Fourteen KSC students are much more sensitive to the coffee they drink, after their International Service Trip (IST) to Guatemala in January. “More sensitive” in that, after spending nine days working on a Fair Trade coffee farm, they’re much more aware of the labor and economics that go into that cup of Joe. As the group wrote in their last blog post at the end of the trip, “And to the farmers and artisans: your kindness, patience, and passion will not be forgotten. We will share your stories, emulate your work ethic, and remember you fondly. We will be better consumers and better people for having met you.”
The group travelled to a small village in Guatemala called San Miguel Escobar, situated at the base of Volcan de Agua, just outside Antigua. They worked with coffee farmers and artisans through an NGO called As Green as It Gets, which focuses on economic development and environmentally sustainable agriculture in Guatemala. The organization eliminates most of the middle men to ensure that the growers earn a significantly higher profit from their crop than if they sold to a local distributor. The students picked hundreds of pounds of coffee cherries, sorted and dried beans, dug a new bio-digester and a tilapia pond by hand, and helped to make textiles and cosmetics from local materials.
“In addition to hundreds of hours of volunteer service, students learned about local agriculture, sustainable farming, and the economics of coffee.” explained KSC’s Coordinator of Community Services, Jessica Gagne Cloutier. “They were immersed in the culture of Guatemala, eating nearly every lunch and dinner in the homes of the farmers they worked with. Students learned to make corn tortillas, roasted and ground coffee to drink, and engaged in endless conversation.”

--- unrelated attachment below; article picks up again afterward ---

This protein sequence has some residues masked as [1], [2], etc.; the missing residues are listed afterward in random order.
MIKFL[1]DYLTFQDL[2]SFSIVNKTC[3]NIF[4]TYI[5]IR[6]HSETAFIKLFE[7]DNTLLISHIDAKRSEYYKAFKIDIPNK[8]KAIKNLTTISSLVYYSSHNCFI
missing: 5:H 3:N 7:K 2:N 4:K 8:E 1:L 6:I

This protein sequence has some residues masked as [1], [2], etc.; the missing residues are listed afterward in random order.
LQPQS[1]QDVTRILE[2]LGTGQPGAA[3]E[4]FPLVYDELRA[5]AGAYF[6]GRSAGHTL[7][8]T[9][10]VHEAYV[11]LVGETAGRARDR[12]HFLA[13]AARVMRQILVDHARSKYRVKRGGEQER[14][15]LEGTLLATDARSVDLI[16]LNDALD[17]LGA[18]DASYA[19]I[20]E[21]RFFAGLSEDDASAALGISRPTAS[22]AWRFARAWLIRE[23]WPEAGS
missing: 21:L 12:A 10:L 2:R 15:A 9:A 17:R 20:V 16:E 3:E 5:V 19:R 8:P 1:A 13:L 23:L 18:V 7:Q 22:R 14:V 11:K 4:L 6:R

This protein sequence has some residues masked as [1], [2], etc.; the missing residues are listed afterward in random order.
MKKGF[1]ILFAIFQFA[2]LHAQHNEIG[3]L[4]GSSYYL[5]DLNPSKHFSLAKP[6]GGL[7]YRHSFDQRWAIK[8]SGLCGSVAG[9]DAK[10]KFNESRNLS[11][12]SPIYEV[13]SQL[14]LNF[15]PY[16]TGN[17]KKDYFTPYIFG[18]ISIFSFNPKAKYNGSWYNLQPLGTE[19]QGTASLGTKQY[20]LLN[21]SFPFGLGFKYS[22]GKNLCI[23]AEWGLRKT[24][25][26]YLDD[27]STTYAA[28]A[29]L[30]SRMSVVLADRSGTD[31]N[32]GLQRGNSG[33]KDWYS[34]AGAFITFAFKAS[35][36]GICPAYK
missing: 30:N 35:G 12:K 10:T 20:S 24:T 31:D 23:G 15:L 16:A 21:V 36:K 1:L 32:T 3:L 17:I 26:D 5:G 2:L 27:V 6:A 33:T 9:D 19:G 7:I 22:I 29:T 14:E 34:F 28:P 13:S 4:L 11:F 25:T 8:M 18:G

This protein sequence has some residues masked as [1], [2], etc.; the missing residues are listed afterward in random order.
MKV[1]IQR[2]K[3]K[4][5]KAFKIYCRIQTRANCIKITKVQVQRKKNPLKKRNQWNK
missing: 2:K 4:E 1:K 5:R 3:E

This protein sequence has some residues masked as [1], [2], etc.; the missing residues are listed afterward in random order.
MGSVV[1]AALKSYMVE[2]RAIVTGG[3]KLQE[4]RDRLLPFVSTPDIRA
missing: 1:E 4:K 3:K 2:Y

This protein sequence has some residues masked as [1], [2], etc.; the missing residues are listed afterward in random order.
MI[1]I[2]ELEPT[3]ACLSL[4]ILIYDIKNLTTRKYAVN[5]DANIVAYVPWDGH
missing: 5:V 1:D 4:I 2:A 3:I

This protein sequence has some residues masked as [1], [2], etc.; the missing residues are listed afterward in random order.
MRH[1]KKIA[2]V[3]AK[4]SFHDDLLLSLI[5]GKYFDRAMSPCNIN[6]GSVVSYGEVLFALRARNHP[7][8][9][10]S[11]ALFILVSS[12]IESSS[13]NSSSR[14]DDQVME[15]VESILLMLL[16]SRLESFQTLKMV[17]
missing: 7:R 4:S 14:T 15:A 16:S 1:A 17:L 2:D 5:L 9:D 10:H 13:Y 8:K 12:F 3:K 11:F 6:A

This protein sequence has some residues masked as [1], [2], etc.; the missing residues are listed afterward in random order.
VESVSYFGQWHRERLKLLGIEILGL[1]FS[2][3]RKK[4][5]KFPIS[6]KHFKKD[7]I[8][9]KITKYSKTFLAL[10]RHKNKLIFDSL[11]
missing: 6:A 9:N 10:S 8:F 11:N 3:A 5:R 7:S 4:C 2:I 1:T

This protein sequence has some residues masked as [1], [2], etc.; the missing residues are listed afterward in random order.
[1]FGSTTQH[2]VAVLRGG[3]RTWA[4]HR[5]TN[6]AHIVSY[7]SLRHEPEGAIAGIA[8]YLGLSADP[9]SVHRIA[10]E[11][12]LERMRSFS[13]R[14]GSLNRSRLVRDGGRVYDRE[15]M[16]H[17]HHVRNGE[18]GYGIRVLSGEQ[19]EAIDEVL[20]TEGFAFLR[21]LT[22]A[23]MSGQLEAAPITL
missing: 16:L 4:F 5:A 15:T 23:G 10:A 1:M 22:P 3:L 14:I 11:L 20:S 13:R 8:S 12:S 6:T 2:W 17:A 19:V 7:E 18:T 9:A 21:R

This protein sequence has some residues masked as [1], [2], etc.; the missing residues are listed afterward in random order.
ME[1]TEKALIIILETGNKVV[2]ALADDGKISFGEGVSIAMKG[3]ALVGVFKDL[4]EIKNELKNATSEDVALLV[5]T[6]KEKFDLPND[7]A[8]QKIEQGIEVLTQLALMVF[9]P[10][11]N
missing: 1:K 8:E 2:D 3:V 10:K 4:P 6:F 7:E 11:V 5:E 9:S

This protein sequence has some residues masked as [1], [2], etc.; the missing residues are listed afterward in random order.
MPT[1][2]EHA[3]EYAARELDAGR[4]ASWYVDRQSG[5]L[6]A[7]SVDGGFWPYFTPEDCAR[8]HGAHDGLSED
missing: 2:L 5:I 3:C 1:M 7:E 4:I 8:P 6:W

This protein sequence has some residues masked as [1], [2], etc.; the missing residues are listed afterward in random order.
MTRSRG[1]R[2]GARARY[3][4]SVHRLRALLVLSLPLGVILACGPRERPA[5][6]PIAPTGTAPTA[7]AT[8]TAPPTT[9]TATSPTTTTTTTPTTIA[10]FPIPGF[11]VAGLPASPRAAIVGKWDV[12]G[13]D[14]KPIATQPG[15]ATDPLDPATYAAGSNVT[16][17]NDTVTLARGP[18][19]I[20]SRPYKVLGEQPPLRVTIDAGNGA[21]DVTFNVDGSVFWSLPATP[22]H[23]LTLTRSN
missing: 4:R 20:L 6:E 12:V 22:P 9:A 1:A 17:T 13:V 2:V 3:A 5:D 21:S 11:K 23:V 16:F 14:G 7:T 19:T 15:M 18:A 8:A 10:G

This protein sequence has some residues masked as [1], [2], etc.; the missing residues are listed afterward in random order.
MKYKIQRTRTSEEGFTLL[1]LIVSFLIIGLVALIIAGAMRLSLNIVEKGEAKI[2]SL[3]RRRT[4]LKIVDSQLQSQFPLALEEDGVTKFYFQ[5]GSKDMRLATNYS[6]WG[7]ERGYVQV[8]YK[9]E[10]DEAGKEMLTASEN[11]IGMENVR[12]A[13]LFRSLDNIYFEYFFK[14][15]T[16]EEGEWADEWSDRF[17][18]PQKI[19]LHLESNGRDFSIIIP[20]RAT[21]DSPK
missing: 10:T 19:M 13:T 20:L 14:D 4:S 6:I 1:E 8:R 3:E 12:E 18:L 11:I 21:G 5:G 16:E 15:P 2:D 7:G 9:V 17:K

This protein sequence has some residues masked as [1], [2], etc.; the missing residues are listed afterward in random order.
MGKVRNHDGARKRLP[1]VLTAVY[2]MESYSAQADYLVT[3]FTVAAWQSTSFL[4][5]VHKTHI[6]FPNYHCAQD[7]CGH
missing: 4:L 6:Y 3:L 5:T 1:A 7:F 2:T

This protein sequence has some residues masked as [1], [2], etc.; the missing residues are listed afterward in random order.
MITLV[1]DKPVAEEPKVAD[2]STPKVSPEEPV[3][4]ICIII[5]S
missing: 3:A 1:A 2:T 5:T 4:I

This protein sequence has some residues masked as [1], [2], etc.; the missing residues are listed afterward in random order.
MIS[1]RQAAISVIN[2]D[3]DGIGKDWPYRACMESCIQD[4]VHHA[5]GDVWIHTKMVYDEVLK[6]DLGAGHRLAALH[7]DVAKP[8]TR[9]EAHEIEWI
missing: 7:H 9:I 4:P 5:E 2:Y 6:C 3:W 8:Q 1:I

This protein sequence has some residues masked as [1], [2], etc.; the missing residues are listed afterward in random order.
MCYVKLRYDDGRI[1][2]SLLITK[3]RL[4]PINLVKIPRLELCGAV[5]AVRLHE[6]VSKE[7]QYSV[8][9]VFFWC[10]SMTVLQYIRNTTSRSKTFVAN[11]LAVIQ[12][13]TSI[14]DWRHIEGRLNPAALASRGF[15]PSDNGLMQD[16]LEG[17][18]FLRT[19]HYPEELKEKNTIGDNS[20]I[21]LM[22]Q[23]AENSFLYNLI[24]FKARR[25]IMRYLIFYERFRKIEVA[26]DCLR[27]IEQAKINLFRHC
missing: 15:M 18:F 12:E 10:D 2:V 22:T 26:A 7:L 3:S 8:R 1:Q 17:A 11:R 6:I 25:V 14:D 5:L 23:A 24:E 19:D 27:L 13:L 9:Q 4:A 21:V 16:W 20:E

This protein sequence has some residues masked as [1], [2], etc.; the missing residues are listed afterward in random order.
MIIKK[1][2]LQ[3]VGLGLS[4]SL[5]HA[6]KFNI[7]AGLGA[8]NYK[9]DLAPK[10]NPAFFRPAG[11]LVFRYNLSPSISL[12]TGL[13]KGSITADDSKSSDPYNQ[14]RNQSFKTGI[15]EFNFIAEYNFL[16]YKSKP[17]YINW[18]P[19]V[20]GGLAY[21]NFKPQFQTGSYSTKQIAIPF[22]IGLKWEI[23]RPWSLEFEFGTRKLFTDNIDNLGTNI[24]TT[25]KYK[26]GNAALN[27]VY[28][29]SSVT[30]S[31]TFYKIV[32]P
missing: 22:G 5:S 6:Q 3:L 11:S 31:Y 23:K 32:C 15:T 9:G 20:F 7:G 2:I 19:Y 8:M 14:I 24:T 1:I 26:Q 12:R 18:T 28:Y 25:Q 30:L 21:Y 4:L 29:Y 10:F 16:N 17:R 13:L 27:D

“We worked with the farmers at As Green as It Gets and helped them pick and process the coffee, which is a lot of work,” said student trip leader Alyssa Tremblay. “Until then, I never knew that you had to pick the berry and get the seed out of it. Then you have to let the beans sit for eight days; then you have to wash them. Then you have to lay them out and let them sit for eight more days. It’s a really long process that a lot of people who drink coffee don’t know anything about.”
The students returned home profoundly affected, and more mature and wiser. “We have come to realize that these people truly have life figured out,” wrote student bloggers Kateland Dittig and Hannah Gagnon. “Happiness isn’t about having the newest iPhone or pair of UGG boots, instead it is about simply being—being one with nature and taking the time to appreciate the small things in life.”
And they returned ready to affect change in their own community. “We talk a lot here about citizenship and personal responsibility and social consciousness,” Gagne Cloutier said, “so after the students had been to Guatemala and worked in the coffee process, they started asking if the coffee on our campus is Fair Trade. What about Brewbakers? What about Prime Roast? Can we go there and ask them to carry Fair Trade coffee? Now, when we have a cup of coffee, we’re going to think about the friends and farmers we met, and the biodigetster and artisans’ creations.”